I'm holding up my iPhone and through other digital communication. I don't think that the kids are necessarily aware. This is very much the frog in the pot. I don't think they know that they're being real reprogrammed because it happens really from what these days?
Kindergarten through 12th grade. That's all under the surface. Then you've got the input coming from the church and from mom and dad and from homeschooling or whatever. And like you mentioned, Paul, they don't have the wisdom to process through all that. They can't sift through it. They don't know they're being manipulated to a large extent. They don't know they're being sold one direction or the other. They don't have any wisdom and they don't have the discernment.
I mean, that's what kind of drives me now is I'm just amazed. And I know I can sound really negative about it. I think I'm just being authentically honest in my assertion that they're just kind of clueless and they don't even know.
I don't think they're aware of that. We're just not doing enough to deal with the fact that we live, like you said, in this age of confusion. Well, I think what the churches that are really cutting edge are the ones that are aware of this and are addressing this. And the colleges, like Montree, that are aware of this actually have tremendous opportunity to speak into the lives of these young people, because quite frankly, they're not going to get it anywhere else in higher education. American higher education has also changed radically in my lifetime and yours. And it's not a great place for becoming a better human being.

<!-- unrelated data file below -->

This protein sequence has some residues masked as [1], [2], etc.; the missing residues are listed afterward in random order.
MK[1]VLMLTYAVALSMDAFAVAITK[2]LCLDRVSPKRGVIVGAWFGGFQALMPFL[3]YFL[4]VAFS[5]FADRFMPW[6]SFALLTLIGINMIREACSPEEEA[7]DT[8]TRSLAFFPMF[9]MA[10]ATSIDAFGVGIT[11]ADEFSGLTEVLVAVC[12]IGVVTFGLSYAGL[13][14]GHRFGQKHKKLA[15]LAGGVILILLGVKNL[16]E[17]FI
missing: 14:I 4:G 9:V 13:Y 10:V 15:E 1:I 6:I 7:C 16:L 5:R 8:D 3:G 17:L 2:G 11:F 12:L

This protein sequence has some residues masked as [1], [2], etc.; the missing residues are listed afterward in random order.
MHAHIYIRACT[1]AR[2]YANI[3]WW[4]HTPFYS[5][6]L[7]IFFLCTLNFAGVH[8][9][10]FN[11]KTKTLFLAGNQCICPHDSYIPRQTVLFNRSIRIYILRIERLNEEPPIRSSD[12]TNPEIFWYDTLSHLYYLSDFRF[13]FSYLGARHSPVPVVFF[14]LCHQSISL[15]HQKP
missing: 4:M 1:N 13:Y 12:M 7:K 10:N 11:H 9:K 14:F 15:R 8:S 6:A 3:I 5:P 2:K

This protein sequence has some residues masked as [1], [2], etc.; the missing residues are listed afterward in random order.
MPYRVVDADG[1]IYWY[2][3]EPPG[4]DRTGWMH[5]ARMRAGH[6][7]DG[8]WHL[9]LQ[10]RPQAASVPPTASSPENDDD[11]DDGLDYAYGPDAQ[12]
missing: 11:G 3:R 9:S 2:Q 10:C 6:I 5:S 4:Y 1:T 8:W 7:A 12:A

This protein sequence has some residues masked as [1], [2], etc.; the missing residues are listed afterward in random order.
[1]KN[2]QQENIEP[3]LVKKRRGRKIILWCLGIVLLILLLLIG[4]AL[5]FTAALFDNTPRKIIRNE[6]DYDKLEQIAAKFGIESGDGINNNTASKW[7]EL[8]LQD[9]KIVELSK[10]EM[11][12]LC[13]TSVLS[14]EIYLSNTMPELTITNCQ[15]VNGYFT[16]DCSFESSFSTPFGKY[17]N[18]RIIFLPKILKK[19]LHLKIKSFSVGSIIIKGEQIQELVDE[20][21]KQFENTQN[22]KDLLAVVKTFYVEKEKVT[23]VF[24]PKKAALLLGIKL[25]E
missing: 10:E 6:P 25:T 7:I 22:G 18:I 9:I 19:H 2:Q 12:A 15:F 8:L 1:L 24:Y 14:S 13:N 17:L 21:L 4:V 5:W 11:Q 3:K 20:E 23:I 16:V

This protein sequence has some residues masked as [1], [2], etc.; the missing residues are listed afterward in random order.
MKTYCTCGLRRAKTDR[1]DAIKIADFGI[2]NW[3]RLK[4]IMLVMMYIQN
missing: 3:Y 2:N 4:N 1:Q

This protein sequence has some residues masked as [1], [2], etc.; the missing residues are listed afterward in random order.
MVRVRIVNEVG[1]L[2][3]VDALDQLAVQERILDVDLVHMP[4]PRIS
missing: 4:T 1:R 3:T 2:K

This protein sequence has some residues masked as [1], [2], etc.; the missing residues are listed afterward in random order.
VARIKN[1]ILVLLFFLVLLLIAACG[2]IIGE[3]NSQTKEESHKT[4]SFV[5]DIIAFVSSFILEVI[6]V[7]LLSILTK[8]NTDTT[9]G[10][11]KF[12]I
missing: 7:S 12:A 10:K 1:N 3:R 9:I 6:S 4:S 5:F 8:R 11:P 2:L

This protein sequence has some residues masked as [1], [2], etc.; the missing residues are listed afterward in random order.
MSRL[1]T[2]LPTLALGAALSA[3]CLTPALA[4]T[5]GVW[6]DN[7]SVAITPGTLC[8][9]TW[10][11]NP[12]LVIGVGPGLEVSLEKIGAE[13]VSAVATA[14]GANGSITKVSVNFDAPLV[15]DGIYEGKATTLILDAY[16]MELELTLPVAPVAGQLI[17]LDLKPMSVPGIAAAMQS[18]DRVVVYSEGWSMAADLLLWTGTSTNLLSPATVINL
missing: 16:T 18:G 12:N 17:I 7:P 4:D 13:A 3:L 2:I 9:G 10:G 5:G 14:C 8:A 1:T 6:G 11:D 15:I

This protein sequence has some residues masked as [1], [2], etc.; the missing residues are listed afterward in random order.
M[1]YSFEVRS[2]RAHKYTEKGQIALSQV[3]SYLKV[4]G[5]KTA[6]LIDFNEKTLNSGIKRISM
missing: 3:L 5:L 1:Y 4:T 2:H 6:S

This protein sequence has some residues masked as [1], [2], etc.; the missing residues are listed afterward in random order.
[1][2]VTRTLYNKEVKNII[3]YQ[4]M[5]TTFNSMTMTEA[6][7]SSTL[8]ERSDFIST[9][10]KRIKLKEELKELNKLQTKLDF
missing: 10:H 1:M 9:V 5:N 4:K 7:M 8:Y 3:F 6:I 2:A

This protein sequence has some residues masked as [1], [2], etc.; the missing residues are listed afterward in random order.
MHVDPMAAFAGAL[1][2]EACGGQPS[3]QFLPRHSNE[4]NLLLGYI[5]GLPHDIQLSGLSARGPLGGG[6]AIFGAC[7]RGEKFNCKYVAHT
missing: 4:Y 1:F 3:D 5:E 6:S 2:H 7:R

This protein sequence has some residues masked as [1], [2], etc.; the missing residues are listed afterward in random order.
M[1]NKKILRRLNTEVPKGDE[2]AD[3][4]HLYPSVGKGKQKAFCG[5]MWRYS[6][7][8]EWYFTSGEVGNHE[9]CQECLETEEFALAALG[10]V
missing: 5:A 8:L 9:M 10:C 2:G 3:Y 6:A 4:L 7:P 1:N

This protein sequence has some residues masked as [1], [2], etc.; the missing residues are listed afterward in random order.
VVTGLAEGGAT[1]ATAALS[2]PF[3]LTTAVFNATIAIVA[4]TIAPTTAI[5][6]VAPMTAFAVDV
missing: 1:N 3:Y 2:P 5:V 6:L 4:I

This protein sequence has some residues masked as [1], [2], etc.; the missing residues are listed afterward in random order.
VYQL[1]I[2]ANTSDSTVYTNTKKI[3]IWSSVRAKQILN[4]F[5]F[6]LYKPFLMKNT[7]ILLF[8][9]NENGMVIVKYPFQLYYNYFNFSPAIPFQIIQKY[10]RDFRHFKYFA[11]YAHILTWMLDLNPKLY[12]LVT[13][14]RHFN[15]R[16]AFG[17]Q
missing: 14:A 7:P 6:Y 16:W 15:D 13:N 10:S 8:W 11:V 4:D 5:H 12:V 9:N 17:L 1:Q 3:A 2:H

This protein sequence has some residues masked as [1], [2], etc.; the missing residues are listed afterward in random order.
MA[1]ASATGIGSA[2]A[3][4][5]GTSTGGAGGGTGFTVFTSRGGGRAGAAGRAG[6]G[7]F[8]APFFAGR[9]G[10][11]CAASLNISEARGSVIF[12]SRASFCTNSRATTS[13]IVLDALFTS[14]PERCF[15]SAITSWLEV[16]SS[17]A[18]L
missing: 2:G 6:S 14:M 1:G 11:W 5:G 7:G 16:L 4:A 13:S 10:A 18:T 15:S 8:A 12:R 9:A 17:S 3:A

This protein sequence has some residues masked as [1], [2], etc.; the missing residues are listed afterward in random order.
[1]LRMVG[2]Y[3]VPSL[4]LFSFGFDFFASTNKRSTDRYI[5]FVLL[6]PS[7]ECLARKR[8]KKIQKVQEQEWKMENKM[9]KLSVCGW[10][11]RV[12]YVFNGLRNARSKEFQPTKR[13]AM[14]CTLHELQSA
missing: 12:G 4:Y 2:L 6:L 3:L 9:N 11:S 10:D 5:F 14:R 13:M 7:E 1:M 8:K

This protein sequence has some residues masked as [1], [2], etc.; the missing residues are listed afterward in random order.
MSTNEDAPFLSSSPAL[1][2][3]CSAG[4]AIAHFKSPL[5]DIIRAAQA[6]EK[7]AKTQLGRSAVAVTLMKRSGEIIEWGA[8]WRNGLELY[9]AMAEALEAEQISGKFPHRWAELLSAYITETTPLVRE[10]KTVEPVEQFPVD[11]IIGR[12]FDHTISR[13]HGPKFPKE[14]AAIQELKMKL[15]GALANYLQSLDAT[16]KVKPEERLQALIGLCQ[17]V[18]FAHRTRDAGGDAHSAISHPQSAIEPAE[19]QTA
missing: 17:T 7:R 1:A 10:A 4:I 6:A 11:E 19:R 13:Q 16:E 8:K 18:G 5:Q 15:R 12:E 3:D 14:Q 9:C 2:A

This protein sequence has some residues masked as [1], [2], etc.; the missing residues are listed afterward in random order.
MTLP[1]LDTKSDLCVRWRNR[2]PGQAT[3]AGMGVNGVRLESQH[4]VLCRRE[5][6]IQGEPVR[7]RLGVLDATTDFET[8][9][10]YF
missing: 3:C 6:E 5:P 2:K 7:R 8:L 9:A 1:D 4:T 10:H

Yeah, in general, set aside a better human in terms of being a Christian, being a kingdom minded person, but just a better person in general. I was going to ask you about that, that state of higher education. And again, most Christian education, like you said, the cutting edge churches realize this is happening, cutting edge Christian institutions realize it's happening, and then you have to address it head on, which I want to ask you about just in general, Paul, the state of higher education, the state of Christian higher education, and then how do we, how are you at Montreat College here in North Carolina? How are you addressing the age of confusion and these young students coming to Montreat? Montreat.edu talking to Paul Marr, the president of Montreat College. One of my favorite topics and one of the most important topics we'll ever talk about is educating, reaching tomorrow's leaders, tomorrow's leaders, both in the country and in the church. We'll be right back. Welcome back. It's Steve Noble, The Steve Noble Show today talking about higher education, the state of higher education, specifically Christian higher education, and even more specifically right here for most of you, you're in the state of the great state of North Carolina.
That's where I'm at in Raleigh. Dr. Paul Morris, the president of Montreat College out in beautiful Montreat, North Carolina. Am I butchering your last name, Paul? You're not butchering it. It's Maurer rhymes with flower. Oh, see, I'm going to text Todd because he didn't say Maurer rhymes with flower. Hold on. I'm writing that down. You're clearly not the first person in my life to make that slight mistake. Excellent. Well, grace and mercy, right? Grace and mercy. A lot of people have said, hey, nice to meet you, Mr. Nobel. I'm like, yeah, no, that's wrong.
So Maurer rhymes with flower. OK, Montreat, North Carolina, Montreat dot edu is the website for Montreat College, Montreat dot edu. So I think we all understand the state of higher education in general, the state of Christian education.